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Separating The Wheat from the Chaff: The Latest DDR2 Modules Tested

DDR2-667 Doesn't Hurt

The same issues apply for DDR2 that did for the DDR and regular SDRAM modules before them: there is no way the memory can work as fast as the theoretical ratings. In other words, we know that a memory module will always run slower than the ratings indicate. Also, it is possible to use faster memory than a system calls for: DDR400 DIMMs can be operated as DDR333 in a Sempron system, just as it's possible to put DDR2-667 modules in a computer that only supports speed ratios for DDR2-533.

So, even though none of today's chipsets supports the faster DDR2-DIMMs yet, there are nonetheless several good reasons to buy DDR2-667 modules right now. For one thing, you can generally select improved timings at just 266 MHz. Plus, the fast memory may be usable on future systems, where the memory required today might not. For another thing, the higher maximum operating speed enables simultaneous mega-overclocking of the system by increasing the FSB speed.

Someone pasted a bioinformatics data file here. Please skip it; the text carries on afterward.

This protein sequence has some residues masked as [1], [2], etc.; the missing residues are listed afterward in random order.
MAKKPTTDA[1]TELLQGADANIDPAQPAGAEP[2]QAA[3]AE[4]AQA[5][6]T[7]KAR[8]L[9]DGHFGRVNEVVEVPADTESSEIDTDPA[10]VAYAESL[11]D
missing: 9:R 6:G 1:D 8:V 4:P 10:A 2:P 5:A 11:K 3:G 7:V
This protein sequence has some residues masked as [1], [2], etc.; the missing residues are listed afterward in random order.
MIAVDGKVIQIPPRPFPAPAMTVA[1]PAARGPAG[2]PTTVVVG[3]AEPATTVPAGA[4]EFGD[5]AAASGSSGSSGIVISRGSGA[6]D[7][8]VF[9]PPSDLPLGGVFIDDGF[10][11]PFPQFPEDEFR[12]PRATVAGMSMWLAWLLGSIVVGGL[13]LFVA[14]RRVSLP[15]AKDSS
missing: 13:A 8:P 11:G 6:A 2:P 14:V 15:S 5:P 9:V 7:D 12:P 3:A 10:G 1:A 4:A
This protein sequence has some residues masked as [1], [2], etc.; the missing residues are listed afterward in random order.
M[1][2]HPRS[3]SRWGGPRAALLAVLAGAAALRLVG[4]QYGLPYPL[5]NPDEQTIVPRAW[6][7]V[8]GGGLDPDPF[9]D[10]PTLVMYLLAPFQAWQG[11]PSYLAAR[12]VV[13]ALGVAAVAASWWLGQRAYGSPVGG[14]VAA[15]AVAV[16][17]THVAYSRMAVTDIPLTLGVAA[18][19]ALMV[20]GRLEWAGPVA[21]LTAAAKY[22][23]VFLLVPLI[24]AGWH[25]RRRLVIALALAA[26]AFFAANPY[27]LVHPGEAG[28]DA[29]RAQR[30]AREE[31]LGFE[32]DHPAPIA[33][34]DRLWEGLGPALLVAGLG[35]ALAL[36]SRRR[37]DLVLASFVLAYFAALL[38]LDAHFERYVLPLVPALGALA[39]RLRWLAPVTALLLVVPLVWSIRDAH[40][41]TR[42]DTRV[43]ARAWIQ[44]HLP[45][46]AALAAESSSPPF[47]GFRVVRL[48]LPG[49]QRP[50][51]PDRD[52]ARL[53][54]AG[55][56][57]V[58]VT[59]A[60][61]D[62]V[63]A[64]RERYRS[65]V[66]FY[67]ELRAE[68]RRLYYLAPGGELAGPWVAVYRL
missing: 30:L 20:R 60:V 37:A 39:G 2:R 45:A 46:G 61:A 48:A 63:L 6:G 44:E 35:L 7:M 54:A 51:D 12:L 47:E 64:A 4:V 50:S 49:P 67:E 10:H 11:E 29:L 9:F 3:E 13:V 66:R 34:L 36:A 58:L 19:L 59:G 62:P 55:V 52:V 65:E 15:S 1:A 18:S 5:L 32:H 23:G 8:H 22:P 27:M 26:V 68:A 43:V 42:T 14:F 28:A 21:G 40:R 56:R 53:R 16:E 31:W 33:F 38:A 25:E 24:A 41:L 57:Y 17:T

One common scenario practiced by enthusiasts is to buy a 915 or 925 motherboard featuring DDR2-667 and a slow-timed Pentium 4, and subsequently overclock the system to the CPU's limits by raising the underlying clock speed. Ideally, the FSB speed should then be 250 MHz rather than 200 MHz, which in turn enables a jump in the DDR2 speed from 266 MHz to 333 MHz. Naturally, the result is significantly enhanced overall performance.

Provided you have a suitable CPU, some boards can even be overclocked to just shy of the 300 MHz area. Abit and Asus are the two companies with the biggest reserves in this respect. Do note, however, that the effort required to cool such systems is not inconsiderable, and so we can by no means recommend such solutions for the vast majority of users. But given a system speed below 266 MHz (FSB1066) and some decent hardware, they can be set up to run in a stable manner.